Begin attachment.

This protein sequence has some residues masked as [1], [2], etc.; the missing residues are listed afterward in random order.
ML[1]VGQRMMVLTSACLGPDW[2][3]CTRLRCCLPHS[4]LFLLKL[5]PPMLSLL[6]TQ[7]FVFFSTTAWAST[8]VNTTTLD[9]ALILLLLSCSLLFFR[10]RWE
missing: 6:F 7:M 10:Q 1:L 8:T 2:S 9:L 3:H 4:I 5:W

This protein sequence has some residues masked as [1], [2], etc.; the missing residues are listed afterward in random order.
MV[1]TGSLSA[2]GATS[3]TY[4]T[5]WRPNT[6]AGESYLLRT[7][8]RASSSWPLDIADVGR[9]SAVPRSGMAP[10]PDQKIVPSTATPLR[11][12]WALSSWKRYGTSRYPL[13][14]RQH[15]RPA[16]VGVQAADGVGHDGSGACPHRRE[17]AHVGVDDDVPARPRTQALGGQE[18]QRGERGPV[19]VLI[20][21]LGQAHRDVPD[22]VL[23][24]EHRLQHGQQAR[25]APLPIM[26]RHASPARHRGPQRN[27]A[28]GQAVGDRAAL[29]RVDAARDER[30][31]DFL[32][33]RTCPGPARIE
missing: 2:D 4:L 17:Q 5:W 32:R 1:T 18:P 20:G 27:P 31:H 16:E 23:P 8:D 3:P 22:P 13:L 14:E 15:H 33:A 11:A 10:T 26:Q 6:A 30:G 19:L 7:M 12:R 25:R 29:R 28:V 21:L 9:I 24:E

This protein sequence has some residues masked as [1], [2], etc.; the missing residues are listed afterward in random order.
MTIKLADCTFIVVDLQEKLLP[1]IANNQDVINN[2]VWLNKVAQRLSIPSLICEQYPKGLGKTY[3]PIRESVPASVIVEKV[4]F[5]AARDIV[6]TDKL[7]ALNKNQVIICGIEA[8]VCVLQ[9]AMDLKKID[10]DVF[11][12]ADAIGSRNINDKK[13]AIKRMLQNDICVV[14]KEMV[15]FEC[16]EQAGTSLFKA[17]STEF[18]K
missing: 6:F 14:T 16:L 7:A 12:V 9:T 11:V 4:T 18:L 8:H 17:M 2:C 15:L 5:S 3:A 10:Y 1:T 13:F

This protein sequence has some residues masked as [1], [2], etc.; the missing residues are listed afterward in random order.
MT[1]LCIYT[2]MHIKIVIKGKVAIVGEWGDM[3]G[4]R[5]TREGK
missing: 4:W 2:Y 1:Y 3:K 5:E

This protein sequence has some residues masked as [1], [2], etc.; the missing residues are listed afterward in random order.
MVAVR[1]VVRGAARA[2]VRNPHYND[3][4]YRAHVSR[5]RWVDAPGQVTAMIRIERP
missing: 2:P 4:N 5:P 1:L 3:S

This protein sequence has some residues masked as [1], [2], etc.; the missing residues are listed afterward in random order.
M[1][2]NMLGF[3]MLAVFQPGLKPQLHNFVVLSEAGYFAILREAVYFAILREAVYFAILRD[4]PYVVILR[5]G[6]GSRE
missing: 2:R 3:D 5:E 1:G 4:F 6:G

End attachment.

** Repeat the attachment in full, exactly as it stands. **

This protein sequence has some residues masked as [1], [2], etc.; the missing residues are listed afterward in random order.
ML[1]VGQRMMVLTSACLGPDW[2][3]CTRLRCCLPHS[4]LFLLKL[5]PPMLSLL[6]TQ[7]FVFFSTTAWAST[8]VNTTTLD[9]ALILLLLSCSLLFFR[10]RWE
missing: 6:F 7:M 10:Q 1:L 8:T 2:S 9:L 3:H 4:I 5:W

This protein sequence has some residues masked as [1], [2], etc.; the missing residues are listed afterward in random order.
MV[1]TGSLSA[2]GATS[3]TY[4]T[5]WRPNT[6]AGESYLLRT[7][8]RASSSWPLDIADVGR[9]SAVPRSGMAP[10]PDQKIVPSTATPLR[11][12]WALSSWKRYGTSRYPL[13][14]RQH[15]RPA[16]VGVQAADGVGHDGSGACPHRRE[17]AHVGVDDDVPARPRTQALGGQE[18]QRGERGPV[19]VLI[20][21]LGQAHRDVPD[22]VL[23][24]EHRLQHGQQAR[25]APLPIM[26]RHASPARHRGPQRN[27]A[28]GQAVGDRAAL[29]RVDAARDER[30][31]DFL[32][33]RTCPGPARIE
missing: 2:D 4:L 17:Q 5:W 32:R 1:T 18:P 20:G 27:P 31:H 16:E 23:P 8:D 3:P 22:P 13:L 14:E 15:H 33:A 11:A 10:T 26:Q 6:A 30:G 19:L 7:M 12:R 25:R 29:R 28:V 21:L 9:I 24:E

This protein sequence has some residues masked as [1], [2], etc.; the missing residues are listed afterward in random order.
MTIKLADCTFIVVDLQEKLLP[1]IANNQDVINN[2]VWLNKVAQRLSIPSLICEQYPKGLGKTY[3]PIRESVPASVIVEKV[4]F[5]AARDIV[6]TDKL[7]ALNKNQVIICGIEA[8]VCVLQ[9]AMDLKKID[10]DVF[11][12]ADAIGSRNINDKK[13]AIKRMLQNDICVV[14]KEMV[15]FEC[16]EQAGTSLFKA[17]STEF[18]K
missing: 6:F 14:T 16:L 7:A 12:V 9:T 11:V 4:T 18:L 8:H 17:M 2:C 15:L 5:S 3:A 10:Y 1:T 13:F

This protein sequence has some residues masked as [1], [2], etc.; the missing residues are listed afterward in random order.
MT[1]LCIYT[2]MHIKIVIKGKVAIVGEWGDM[3]G[4]R[5]TREGK
missing: 4:W 2:Y 1:Y 3:K 5:E

This protein sequence has some residues masked as [1], [2], etc.; the missing residues are listed afterward in random order.
MVAVR[1]VVRGAARA[2]VRNPHYND[3][4]YRAHVSR[5]RWVDAPGQVTAMIRIERP
missing: 2:P 4:N 5:P 1:L 3:S

This protein sequence has some residues masked as [1], [2], etc.; the missing residues are listed afterward in random order.
M[1][2]NMLGF[3]MLAVFQPGLKPQLHNFVVLSEAGYFAILREAVYFAILREAVYFAILRD[4]PYVVILR[5]G[6]GSRE
missing: 2:R 3:D 5:E 1:G 4:F 6:G